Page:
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Lesson Learned?

Imagine Golf Club's Dermot Gilleece looks back at a disaster for Padraig Harrington under the watchful eyes of Faldo

Posted Aug 27, 2009 by Dermot Gilleece

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On the assumption that Padraig Harrington gets back to normal scoring in this week's Barclays Tournament in the US, it may be time to close the book on events at Firestone and Hazeltine National, where he ran up eights in successive weeks.  Then again, it may be appropriate to have one last look at Harrington disasters.

From my perspective, I thought Nick Faldo displayed remarkable restraint in his CBS observations about the 16th in the Bridgestone Invitational and the eighth hole of the PGA Championship.  Because the truth is that Faldo had quite a tale to tell about high scoring from Harrington.  It happened when he was the Irishman's playing partner, with Diego Borrego, for the first two rounds of the Benson and Hedges International at The Oxfordshire on May 16th and 17th 1996.

As it happened, this was only a matter of days after Harrington had gained the breakthrough victory of his fledgling career on the European Tour, with a four-stroke win in the Spanish Open at Club de Campo, Madrid.  As the Dubliner later remembered the opening day at The Oxfordshire: "I was thrilled to be out there with Faldo, looking at his mental approach to the round. How he was always trying to hit the right shot and how disciplined he was."

That, incidentally, was only a month after the Englishman had gained the sixth major of his career, by coming from six down against Greg Norman to win the Masters by an astonishing five strokes. 

Aware of prying eyes, Harrington spent some time with his coach, Howard Bennett, on the Thursday night.  Ideally, he wanted to get back to the way he had been thinking in Spain the previous week, especially with the objective of making the halfway cut.  He probably needed to be one or two strokes better than his opening 75.  Either way, he felt the need to put that sort of pressure on himself.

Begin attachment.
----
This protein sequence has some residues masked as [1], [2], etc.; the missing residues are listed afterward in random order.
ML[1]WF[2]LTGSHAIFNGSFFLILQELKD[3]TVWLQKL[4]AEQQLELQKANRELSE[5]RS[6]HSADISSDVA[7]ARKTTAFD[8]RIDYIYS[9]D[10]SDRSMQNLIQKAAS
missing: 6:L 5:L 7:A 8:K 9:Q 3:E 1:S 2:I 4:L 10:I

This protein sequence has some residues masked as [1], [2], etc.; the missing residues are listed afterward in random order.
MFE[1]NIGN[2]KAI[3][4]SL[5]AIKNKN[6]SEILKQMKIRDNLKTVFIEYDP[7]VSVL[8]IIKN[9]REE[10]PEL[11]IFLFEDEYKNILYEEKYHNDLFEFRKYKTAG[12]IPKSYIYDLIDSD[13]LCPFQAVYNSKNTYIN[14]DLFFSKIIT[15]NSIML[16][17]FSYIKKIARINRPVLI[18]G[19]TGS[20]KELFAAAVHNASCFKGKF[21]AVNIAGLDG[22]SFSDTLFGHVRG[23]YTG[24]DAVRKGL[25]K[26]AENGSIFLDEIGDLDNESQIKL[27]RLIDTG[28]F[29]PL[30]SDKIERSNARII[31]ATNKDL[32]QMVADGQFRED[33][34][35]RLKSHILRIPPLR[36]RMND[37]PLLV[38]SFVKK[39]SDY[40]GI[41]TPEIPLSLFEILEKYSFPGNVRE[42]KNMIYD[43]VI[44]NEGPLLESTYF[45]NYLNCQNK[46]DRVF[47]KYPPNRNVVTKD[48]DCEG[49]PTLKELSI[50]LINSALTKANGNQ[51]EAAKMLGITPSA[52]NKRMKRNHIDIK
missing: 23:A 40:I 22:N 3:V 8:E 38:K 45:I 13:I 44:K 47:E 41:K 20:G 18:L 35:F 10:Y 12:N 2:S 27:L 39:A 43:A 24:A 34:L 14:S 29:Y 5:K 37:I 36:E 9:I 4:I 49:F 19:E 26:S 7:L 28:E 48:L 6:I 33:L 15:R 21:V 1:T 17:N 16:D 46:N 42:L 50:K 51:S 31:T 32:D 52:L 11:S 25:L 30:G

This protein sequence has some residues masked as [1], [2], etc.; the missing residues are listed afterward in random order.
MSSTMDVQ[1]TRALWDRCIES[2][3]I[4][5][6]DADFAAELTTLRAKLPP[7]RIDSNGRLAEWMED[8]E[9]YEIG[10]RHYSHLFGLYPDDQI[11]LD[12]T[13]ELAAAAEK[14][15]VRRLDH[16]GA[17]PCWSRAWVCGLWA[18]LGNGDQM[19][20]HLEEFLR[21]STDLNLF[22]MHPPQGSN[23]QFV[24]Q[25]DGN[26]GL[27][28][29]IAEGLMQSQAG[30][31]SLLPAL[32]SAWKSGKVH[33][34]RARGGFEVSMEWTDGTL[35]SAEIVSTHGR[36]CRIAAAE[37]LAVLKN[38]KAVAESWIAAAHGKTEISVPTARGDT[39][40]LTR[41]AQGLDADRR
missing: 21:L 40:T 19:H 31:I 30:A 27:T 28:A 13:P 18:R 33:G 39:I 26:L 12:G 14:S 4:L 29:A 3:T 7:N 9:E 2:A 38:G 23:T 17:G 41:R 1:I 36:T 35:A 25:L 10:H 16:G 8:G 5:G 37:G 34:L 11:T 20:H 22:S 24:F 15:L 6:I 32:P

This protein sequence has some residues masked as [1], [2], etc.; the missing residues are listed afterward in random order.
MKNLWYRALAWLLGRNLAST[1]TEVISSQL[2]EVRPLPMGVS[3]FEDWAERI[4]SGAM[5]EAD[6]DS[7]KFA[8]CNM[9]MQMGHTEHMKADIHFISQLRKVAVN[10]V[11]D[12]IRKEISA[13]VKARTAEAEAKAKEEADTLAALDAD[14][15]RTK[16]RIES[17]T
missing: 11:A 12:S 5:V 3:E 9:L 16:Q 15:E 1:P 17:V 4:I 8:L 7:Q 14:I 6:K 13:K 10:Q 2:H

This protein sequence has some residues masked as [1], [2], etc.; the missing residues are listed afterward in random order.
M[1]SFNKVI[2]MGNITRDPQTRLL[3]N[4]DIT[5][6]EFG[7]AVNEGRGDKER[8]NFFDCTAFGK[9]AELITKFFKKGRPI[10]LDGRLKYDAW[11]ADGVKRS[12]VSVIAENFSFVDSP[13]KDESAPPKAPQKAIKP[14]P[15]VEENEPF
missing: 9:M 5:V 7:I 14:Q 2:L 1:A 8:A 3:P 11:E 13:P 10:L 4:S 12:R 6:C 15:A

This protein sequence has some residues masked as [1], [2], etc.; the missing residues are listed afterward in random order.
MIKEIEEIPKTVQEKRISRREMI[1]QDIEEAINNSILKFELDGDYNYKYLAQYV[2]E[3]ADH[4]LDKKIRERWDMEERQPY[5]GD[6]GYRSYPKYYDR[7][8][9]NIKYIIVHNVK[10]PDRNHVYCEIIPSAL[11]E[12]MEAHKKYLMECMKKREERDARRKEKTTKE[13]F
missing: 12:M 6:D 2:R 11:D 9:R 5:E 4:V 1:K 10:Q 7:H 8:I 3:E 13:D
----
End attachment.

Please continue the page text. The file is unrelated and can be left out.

Harrington takes up the story:  "Unlike Thursday, we started on the 10th and I covered my first seven holes in one over par which meant I was four over for the tournament at that stage.  Still, there was no need to panic.  Minutes later, however, I was thinking very differently, simply because I happened to send a really good drive down the middle of the (par-five) 17th fairway.  Ironically, there would have been no problem had I pushed it into a bunker as I did on Thursday, when I made a comfortable par."

He went on: "With 250 yards downwind to the flag, I felt I could hit a three wood and reach the green comfortably. It never crossed my mind that 240 of those yards happened to be over water and that it might be more prudent to lay up.  Anyway I hit it and the ball flight wasn't high enough to make the carry.  Water!  I took a drop, leaving myself a shot of 220 yards. This time I hit a three iron and again it finished in the water.  And I hit another three iron.  Water again.

"After that, I decided to lay up with a six iron which carried the water before bouncing back into it. By the time I found dry land with a second six iron, I didn't know how many balls had gone.  So I asked John (his caddie, John O'Reilly) to count the balls I had left, then I subtracted those from the original figure and learned it was four."  He had run up a wretched 13.

Not surprisingly, he viewed the 17th as an awkward sort of hole.  Played as a three-shotter, he figured it was only a two iron, four iron and wedge, but it was designed to tempt players into going for the green.  Players who weren't thinking clearly.  "Though I obviously wish it hadn't happened, I don't remember being embarrassed," he said.  "The fact that I was playing with Faldo certainly didn't bother me.  These things happen in golf.  All I could think of afterwards was that it had been a difficult week and I was tired and delighted at the prospect of going home."

But that wasn't quite the end of it.  On the following morning, the golf page of the London Times carried a graphic of Harrington's 13, detailing how four shots had found a watery grave.  In the belief that it could prove to be a very useful reminder, he cut it out and hung it prominently, over the mantlepiece at home.

A lesson learned?  Clearly not.  Which proves that in the field of human endeavour, the thinking of an accomplished professional golfer can sometimes become as scrambled as a modest, club hacker.

-Dermot Gilleece

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